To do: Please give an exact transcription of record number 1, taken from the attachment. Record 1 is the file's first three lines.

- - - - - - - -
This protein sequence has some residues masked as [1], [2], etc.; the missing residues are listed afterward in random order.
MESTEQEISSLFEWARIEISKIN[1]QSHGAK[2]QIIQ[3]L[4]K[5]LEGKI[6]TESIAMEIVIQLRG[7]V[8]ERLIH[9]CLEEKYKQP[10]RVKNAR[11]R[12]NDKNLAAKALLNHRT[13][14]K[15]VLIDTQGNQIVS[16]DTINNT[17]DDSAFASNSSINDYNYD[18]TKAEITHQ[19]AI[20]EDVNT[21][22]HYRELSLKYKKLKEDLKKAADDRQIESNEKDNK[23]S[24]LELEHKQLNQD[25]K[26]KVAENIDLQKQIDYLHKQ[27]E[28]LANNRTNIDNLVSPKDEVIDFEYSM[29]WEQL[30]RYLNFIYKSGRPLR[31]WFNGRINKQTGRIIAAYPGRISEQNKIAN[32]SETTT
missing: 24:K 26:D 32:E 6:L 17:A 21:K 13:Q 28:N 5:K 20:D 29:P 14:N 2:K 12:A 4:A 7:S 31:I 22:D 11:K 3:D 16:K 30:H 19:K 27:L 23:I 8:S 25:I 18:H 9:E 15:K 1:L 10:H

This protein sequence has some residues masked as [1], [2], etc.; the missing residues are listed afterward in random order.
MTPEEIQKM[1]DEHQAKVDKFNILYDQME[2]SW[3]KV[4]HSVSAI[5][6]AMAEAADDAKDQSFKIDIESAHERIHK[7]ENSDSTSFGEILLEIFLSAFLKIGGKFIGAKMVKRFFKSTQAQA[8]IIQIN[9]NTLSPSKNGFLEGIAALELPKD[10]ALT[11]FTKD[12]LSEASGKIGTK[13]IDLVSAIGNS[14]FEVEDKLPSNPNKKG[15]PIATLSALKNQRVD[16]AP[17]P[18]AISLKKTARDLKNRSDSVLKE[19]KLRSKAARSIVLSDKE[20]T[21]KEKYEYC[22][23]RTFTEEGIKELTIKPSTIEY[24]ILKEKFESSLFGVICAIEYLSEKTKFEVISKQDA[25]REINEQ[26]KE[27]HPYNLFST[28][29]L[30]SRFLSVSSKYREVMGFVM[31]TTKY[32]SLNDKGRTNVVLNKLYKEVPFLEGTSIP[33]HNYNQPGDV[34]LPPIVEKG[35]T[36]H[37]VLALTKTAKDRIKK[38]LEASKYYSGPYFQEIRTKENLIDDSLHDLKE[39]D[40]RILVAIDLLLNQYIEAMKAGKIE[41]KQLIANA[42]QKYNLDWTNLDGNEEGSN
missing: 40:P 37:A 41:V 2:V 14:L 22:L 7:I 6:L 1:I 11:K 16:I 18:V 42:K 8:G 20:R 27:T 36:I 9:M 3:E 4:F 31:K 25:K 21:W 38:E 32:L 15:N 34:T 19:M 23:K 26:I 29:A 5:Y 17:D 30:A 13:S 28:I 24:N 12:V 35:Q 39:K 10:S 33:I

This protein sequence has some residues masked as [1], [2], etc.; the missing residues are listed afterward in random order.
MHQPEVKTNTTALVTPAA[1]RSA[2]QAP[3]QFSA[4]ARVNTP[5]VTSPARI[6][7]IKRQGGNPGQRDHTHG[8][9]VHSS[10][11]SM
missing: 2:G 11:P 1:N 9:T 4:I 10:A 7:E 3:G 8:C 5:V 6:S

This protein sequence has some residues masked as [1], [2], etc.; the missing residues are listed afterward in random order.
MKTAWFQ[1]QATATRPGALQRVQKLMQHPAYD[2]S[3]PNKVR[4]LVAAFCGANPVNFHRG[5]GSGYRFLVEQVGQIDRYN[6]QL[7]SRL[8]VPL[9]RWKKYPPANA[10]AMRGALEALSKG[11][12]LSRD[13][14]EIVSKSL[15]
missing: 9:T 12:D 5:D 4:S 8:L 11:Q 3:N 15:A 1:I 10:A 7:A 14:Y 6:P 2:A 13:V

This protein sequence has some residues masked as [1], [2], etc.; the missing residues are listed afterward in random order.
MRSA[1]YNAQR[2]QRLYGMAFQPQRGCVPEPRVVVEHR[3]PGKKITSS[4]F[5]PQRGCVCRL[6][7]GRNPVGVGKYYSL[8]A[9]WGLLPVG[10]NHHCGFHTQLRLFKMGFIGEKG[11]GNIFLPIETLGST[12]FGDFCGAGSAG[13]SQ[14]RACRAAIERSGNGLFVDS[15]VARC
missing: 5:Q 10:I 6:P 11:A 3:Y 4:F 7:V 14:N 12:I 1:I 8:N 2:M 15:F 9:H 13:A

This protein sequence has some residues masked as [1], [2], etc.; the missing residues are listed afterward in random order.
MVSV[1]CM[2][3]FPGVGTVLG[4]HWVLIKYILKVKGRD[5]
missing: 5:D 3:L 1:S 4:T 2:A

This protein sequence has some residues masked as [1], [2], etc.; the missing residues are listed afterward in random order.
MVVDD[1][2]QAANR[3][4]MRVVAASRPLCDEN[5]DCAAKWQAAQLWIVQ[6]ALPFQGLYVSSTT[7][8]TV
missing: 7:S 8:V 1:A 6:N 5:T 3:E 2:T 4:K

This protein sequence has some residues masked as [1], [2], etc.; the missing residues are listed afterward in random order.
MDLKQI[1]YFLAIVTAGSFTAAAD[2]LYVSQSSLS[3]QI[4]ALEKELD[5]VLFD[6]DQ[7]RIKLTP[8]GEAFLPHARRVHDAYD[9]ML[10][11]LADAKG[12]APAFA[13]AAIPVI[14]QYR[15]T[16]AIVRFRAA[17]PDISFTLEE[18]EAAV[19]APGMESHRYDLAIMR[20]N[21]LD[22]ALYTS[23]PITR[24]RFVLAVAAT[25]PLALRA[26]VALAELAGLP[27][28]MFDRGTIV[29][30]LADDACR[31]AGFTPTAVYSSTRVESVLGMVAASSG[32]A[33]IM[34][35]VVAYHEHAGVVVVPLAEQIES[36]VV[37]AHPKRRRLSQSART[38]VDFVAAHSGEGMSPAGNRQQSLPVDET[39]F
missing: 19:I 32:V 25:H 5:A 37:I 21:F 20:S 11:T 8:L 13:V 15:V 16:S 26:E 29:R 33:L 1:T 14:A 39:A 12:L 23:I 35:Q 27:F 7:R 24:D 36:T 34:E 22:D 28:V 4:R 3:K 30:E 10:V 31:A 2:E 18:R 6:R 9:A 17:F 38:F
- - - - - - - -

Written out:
This protein sequence has some residues masked as [1], [2], etc.; the missing residues are listed afterward in random order.
MESTEQEISSLFEWARIEISKIN[1]QSHGAK[2]QIIQ[3]L[4]K[5]LEGKI[6]TESIAMEIVIQLRG[7]V[8]ERLIH[9]CLEEKYKQP[10]RVKNAR[11]R[12]NDKNLAAKALLNHRT[13][14]K[15]VLIDTQGNQIVS[16]DTINNT[17]DDSAFASNSSINDYNYD[18]TKAEITHQ[19]AI[20]EDVNT[21][22]HYRELSLKYKKLKEDLKKAADDRQIESNEKDNK[23]S[24]LELEHKQLNQD[25]K[26]KVAENIDLQKQIDYLHKQ[27]E[28]LANNRTNIDNLVSPKDEVIDFEYSM[29]WEQL[30]RYLNFIYKSGRPLR[31]WFNGRINKQTGRIIAAYPGRISEQNKIAN[32]SETTT
missing: 24:K 26:D 32:E 6:L 17:A 21:K 13:Q 28:N 5:K 20:D 29:P 14:N 2:K 12:A 4:A 7:S 31:I 22:D 11:K 3:D 16:K 30:H 19:K 27:L 23:I 8:S 25:I 18:H 9:E 15:K 1:L 10:H